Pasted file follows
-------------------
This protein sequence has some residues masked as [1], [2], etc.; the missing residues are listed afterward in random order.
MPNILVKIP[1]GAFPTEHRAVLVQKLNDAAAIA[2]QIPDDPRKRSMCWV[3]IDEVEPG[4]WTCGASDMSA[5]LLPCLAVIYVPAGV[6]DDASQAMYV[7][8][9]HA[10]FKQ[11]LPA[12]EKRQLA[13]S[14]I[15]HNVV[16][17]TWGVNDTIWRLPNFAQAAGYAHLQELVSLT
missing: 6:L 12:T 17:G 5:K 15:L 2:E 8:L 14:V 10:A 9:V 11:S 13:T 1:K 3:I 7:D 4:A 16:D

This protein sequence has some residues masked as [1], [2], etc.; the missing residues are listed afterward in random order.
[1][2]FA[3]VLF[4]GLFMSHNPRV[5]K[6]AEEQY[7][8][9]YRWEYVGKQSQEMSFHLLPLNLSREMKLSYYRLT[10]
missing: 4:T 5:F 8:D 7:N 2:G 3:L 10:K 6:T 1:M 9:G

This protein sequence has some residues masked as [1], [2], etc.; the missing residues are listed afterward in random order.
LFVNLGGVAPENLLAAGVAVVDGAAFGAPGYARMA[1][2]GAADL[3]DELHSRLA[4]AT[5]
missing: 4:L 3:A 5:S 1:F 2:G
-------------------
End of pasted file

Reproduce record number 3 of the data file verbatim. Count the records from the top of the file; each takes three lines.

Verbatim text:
This protein sequence has some residues masked as [1], [2], etc.; the missing residues are listed afterward in random order.
LFVNLGGVAPENLLAAGVAVVDGAAFGAPGYARMA[1][2]GAADL[3]DELHSRLA[4]AT[5]
missing: 4:L 3:A 5:S 1:F 2:G